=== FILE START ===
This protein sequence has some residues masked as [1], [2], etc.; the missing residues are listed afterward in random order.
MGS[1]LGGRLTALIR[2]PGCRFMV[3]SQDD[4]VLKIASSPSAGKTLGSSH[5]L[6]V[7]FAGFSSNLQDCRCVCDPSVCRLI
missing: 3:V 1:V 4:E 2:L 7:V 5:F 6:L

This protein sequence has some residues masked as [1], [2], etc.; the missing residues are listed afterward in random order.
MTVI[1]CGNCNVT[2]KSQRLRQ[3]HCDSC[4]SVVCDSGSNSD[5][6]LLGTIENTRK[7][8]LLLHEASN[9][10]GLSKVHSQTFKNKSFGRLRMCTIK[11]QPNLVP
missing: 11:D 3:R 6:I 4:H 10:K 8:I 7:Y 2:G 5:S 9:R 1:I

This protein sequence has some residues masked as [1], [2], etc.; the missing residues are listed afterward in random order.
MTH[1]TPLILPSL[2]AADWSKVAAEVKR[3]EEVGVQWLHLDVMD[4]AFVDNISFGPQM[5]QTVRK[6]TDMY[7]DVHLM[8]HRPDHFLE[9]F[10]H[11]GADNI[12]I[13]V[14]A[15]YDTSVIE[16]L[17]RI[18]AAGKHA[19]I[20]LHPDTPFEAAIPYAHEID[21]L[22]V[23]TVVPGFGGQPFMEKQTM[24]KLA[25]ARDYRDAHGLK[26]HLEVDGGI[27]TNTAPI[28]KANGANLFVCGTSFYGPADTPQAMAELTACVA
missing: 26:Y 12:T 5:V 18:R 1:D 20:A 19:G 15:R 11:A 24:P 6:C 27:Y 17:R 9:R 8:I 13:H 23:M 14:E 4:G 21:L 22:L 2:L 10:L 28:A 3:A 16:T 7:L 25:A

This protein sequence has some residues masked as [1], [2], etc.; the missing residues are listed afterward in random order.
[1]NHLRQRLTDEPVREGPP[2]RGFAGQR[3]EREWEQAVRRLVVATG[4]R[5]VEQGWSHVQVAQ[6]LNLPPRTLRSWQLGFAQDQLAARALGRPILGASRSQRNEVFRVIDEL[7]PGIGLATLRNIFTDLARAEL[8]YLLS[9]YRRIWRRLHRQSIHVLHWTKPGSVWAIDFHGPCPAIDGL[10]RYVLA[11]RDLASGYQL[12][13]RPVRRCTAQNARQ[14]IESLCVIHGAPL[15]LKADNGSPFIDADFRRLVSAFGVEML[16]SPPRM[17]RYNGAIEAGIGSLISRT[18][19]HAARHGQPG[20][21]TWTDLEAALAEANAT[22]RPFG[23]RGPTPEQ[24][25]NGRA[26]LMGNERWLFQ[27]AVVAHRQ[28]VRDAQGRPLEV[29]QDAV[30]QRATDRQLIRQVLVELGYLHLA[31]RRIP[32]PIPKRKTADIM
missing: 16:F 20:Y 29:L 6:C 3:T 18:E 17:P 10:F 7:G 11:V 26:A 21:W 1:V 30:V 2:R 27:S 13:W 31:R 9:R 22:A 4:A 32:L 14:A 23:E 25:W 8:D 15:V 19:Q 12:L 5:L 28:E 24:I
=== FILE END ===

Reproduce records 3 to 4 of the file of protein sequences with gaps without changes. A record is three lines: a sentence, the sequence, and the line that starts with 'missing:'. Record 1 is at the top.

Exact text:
This protein sequence has some residues masked as [1], [2], etc.; the missing residues are listed afterward in random order.
MTH[1]TPLILPSL[2]AADWSKVAAEVKR[3]EEVGVQWLHLDVMD[4]AFVDNISFGPQM[5]QTVRK[6]TDMY[7]DVHLM[8]HRPDHFLE[9]F[10]H[11]GADNI[12]I[13]V[14]A[15]YDTSVIE[16]L[17]RI[18]AAGKHA[19]I[20]LHPDTPFEAAIPYAHEID[21]L[22]V[23]TVVPGFGGQPFMEKQTM[24]KLA[25]ARDYRDAHGLK[26]HLEVDGGI[27]TNTAPI[28]KANGANLFVCGTSFYGPADTPQAMAELTACVA
missing: 26:Y 12:T 5:V 18:R 1:D 20:A 19:G 15:R 11:A 24:P 6:C 27:Y 17:R 9:R 8:I 13:H 23:M 14:E 4:G 21:L 22:L 2:L 10:L 28:A 3:A 16:T 7:L 25:A

This protein sequence has some residues masked as [1], [2], etc.; the missing residues are listed afterward in random order.
[1]NHLRQRLTDEPVREGPP[2]RGFAGQR[3]EREWEQAVRRLVVATG[4]R[5]VEQGWSHVQVAQ[6]LNLPPRTLRSWQLGFAQDQLAARALGRPILGASRSQRNEVFRVIDEL[7]PGIGLATLRNIFTDLARAEL[8]YLLS[9]YRRIWRRLHRQSIHVLHWTKPGSVWAIDFHGPCPAIDGL[10]RYVLA[11]RDLASGYQL[12][13]RPVRRCTAQNARQ[14]IESLCVIHGAPL[15]LKADNGSPFIDADFRRLVSAFGVEML[16]SPPRM[17]RYNGAIEAGIGSLISRT[18][19]HAARHGQPG[20][21]TWTDLEAALAEANAT[22]RPFG[23]RGPTPEQ[24][25]NGRA[26]LMGNERWLFQ[27]AVVAHRQ[28]VRDAQGRPLEV[29]QDAV[30]QRATDRQLIRQVLVELGYLHLA[31]RRIP[32]PIPKRKTADIM
missing: 16:F 20:Y 29:L 6:C 3:T 18:E 17:P 10:F 7:G 11:V 26:A 21:W 1:V 30:V 2:R 27:S 13:W 31:R 9:R 22:A 4:A 32:L 14:A 23:E 25:W 8:D 15:V 19:Q 12:L 5:L 28:E 24:I